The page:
it will break your great momentum. In addition: it will lead to unfocused practice without the weekly evaluations and corrections of your teacher.

I need to make sure I have gotten pretty good at the homework before moving on. I’d rather be really good at a few things, than crap at a bunch of things.

My response….

“Effective music training doesn’t work that way”.

If I had waited and taken a break every couple of weeks during my time at Berklee, to get better first at everything that was thrown my way every single lesson (and I had 16-17 of them every week), I would now, 12 years later, still have been at Berklee and probably still would have had 3-4 years to go by now haha.

More importantly: I would not have been half the guitar player I am today… so many years later now.

People then often make the comment: “Yeah, but you had the luxury to be able to practice nonstop, but I have a regular day job”.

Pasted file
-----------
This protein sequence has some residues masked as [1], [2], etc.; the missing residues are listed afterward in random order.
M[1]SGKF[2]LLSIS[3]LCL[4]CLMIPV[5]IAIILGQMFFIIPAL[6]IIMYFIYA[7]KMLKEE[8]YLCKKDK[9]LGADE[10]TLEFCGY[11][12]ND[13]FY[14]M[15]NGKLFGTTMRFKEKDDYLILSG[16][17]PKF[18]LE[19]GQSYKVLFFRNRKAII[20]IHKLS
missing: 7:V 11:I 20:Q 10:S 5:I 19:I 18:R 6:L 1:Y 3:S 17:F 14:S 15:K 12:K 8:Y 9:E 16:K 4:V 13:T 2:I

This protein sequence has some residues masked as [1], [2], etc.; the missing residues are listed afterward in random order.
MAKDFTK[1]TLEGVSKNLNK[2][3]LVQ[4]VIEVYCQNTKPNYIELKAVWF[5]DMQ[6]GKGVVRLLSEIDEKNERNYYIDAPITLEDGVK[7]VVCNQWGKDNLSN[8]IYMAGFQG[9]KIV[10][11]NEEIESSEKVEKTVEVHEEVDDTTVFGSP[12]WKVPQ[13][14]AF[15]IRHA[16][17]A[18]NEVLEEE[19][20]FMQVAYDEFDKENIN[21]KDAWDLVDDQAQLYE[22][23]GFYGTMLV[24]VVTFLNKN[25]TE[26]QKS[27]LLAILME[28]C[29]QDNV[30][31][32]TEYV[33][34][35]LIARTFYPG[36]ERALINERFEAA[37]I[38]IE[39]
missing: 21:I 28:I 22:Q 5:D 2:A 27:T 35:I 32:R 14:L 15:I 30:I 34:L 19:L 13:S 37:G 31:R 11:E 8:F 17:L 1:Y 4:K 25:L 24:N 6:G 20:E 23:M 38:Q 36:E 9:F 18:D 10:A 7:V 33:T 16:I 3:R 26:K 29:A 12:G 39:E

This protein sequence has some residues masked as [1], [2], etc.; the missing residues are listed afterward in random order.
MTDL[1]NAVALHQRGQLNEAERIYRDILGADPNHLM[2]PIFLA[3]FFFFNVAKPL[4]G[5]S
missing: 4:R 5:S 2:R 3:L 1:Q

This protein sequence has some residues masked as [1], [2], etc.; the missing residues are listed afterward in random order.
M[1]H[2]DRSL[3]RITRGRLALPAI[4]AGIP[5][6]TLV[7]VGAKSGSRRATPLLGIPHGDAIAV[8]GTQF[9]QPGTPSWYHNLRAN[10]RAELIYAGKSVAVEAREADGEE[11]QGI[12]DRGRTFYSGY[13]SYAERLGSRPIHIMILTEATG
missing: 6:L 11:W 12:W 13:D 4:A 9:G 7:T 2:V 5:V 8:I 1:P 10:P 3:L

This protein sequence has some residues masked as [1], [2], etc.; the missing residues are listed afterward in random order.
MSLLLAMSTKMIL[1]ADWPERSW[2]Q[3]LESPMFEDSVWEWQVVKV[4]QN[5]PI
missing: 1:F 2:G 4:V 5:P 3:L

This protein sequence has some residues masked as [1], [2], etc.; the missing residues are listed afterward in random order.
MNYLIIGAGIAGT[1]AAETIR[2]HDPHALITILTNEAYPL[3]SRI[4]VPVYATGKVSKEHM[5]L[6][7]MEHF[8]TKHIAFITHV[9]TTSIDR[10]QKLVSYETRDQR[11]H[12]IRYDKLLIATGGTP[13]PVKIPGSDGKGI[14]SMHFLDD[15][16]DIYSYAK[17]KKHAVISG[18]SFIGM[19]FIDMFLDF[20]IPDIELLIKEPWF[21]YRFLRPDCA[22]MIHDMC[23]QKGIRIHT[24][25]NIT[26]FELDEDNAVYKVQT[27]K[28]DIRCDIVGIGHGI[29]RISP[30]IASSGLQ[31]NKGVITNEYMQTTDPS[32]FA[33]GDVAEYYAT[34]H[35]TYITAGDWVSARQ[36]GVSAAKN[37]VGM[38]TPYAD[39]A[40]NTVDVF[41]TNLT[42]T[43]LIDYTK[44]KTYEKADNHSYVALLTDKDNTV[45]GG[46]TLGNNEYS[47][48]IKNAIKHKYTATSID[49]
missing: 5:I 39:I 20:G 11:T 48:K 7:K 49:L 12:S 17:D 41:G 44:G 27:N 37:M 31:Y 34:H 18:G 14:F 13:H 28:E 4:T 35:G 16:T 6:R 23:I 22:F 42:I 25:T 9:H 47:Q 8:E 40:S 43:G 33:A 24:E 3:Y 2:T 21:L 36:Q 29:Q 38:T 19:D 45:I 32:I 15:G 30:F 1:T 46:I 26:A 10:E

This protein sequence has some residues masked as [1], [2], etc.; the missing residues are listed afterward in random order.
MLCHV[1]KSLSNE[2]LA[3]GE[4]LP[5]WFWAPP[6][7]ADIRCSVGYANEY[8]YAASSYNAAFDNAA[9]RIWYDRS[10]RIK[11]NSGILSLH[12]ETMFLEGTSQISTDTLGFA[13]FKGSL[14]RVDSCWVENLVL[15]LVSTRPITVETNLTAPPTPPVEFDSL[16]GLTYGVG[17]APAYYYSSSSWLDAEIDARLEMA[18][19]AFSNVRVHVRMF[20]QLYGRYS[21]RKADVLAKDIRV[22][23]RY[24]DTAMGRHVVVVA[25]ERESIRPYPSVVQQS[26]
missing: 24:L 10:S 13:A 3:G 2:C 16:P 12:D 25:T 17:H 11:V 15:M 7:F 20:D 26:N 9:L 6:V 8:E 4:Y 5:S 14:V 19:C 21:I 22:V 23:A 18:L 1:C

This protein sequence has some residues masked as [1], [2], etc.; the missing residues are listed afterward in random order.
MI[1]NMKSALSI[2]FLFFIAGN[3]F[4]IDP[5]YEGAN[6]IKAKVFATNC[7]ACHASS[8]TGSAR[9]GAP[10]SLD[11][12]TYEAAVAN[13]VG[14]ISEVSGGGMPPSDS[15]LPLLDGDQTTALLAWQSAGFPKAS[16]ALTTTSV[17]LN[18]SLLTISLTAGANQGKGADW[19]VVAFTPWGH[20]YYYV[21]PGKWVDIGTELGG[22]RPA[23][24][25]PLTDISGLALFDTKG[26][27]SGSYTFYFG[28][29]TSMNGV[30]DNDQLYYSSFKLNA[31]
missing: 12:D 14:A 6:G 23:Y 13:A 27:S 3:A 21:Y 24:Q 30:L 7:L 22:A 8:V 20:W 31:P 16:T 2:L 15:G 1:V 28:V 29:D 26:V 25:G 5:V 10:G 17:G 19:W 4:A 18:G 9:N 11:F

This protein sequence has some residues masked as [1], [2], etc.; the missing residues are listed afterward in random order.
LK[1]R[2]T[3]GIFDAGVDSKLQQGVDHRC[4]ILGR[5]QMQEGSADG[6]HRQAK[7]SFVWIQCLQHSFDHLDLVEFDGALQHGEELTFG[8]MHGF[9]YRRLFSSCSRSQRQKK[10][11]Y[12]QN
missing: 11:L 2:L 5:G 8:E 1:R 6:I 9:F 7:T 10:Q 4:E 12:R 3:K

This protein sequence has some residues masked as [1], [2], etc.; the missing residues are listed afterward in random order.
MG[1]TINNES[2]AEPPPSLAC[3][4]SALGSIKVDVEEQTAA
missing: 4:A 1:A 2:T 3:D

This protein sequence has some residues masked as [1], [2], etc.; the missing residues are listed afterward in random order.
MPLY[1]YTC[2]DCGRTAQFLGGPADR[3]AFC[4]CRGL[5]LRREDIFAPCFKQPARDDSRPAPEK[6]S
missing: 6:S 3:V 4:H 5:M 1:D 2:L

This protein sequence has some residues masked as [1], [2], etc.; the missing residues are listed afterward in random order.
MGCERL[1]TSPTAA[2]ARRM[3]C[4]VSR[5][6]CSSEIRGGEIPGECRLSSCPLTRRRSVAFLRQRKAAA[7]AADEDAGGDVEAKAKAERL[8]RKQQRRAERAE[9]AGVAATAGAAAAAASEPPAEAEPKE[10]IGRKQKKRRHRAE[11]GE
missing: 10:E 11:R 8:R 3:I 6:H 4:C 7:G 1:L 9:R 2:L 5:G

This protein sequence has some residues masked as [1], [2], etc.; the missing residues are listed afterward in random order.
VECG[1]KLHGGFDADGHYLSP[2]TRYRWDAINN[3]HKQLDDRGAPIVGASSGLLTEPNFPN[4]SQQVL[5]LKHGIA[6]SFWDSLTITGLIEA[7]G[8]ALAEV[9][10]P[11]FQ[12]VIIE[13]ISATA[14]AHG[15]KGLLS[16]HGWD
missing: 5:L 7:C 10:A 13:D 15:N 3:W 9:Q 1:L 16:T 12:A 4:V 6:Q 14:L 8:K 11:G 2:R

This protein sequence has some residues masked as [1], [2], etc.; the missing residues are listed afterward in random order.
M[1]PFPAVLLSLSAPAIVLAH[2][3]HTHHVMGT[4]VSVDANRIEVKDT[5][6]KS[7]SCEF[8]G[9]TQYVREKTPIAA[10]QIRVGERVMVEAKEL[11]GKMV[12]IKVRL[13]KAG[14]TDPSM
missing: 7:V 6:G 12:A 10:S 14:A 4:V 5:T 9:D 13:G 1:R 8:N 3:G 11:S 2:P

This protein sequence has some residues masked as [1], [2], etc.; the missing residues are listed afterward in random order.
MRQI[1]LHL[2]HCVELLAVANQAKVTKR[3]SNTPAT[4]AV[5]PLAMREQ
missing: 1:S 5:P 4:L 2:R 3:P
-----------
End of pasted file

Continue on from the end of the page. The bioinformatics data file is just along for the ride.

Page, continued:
The thing those peeps forget though: is that I was 17 hours a week at school just having lessons, and I spent about 20 hours a week writing papers, essays, classical arrangements, horn charts, music business class projects, and other projects for all classes… most of which didn’t have anything to do with playing guitar, but with overall musicianship and music business training.

THAT… is the same as a regular day job right there haha.

Super important point being made:
The amazing progress wasn’t as much from regular practice as it was the result of having non-stop lessons. 🙂

This leads to the following:

Getting really good at everything I am capable of on a guitar, everything I know about music, and me getting there in a reasonably short amount of time; only happened: